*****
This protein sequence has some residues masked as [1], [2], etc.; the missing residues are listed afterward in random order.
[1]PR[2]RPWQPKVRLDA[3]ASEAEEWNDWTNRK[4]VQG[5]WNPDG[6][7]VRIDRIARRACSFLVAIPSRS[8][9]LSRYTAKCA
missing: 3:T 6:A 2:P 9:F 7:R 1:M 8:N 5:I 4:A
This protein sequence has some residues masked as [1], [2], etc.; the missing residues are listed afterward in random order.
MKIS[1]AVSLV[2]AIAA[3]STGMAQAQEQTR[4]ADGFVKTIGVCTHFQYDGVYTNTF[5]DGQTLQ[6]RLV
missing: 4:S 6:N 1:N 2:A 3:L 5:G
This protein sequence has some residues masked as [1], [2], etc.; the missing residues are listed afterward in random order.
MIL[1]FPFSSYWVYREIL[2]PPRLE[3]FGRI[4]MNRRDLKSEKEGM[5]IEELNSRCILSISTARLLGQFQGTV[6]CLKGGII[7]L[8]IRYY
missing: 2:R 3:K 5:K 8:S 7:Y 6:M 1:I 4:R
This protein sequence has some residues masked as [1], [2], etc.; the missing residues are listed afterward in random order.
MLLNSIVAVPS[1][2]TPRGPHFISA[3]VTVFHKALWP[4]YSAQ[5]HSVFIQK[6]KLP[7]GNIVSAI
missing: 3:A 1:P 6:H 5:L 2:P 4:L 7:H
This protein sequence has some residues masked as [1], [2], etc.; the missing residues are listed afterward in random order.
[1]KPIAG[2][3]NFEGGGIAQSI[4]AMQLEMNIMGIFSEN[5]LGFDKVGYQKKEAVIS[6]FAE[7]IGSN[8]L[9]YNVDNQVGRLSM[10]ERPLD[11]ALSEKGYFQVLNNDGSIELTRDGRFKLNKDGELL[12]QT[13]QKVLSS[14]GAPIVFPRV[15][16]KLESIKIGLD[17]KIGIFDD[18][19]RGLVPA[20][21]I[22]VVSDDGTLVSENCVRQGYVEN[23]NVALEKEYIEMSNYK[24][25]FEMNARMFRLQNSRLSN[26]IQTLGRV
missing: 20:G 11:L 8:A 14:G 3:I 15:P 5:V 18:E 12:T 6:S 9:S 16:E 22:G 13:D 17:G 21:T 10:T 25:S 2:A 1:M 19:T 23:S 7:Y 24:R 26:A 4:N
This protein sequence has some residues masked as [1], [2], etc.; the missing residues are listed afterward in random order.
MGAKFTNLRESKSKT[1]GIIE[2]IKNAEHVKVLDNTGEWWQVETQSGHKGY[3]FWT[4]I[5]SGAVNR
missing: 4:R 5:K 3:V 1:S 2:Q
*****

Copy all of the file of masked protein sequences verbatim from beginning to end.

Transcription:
This protein sequence has some residues masked as [1], [2], etc.; the missing residues are listed afterward in random order.
[1]PR[2]RPWQPKVRLDA[3]ASEAEEWNDWTNRK[4]VQG[5]WNPDG[6][7]VRIDRIARRACSFLVAIPSRS[8][9]LSRYTAKCA
missing: 3:T 6:A 2:P 9:F 7:R 1:M 8:N 5:I 4:A
This protein sequence has some residues masked as [1], [2], etc.; the missing residues are listed afterward in random order.
MKIS[1]AVSLV[2]AIAA[3]STGMAQAQEQTR[4]ADGFVKTIGVCTHFQYDGVYTNTF[5]DGQTLQ[6]RLV
missing: 4:S 6:N 1:N 2:A 3:L 5:G
This protein sequence has some residues masked as [1], [2], etc.; the missing residues are listed afterward in random order.
MIL[1]FPFSSYWVYREIL[2]PPRLE[3]FGRI[4]MNRRDLKSEKEGM[5]IEELNSRCILSISTARLLGQFQGTV[6]CLKGGII[7]L[8]IRYY
missing: 2:R 3:K 5:K 8:S 7:Y 6:M 1:I 4:R
This protein sequence has some residues masked as [1], [2], etc.; the missing residues are listed afterward in random order.
MLLNSIVAVPS[1][2]TPRGPHFISA[3]VTVFHKALWP[4]YSAQ[5]HSVFIQK[6]KLP[7]GNIVSAI
missing: 3:A 1:P 6:H 5:L 2:P 4:L 7:H
This protein sequence has some residues masked as [1], [2], etc.; the missing residues are listed afterward in random order.
[1]KPIAG[2][3]NFEGGGIAQSI[4]AMQLEMNIMGIFSEN[5]LGFDKVGYQKKEAVIS[6]FAE[7]IGSN[8]L[9]YNVDNQVGRLSM[10]ERPLD[11]ALSEKGYFQVLNNDGSIELTRDGRFKLNKDGELL[12]QT[13]QKVLSS[14]GAPIVFPRV[15][16]KLESIKIGLD[17]KIGIFDD[18][19]RGLVPA[20][21]I[22]VVSDDGTLVSENCVRQGYVEN[23]NVALEKEYIEMSNYK[24][25]FEMNARMFRLQNSRLSN[26]IQTLGRV
missing: 20:G 11:L 8:A 14:G 3:I 15:P 5:V 18:E 12:T 6:S 9:S 16:E 22:G 13:D 17:G 21:T 10:T 25:S 2:A 1:M 19:T 23:S 7:Y 24:R 26:A 4:N
This protein sequence has some residues masked as [1], [2], etc.; the missing residues are listed afterward in random order.
MGAKFTNLRESKSKT[1]GIIE[2]IKNAEHVKVLDNTGEWWQVETQSGHKGY[3]FWT[4]I[5]SGAVNR
missing: 4:R 5:K 3:V 1:S 2:Q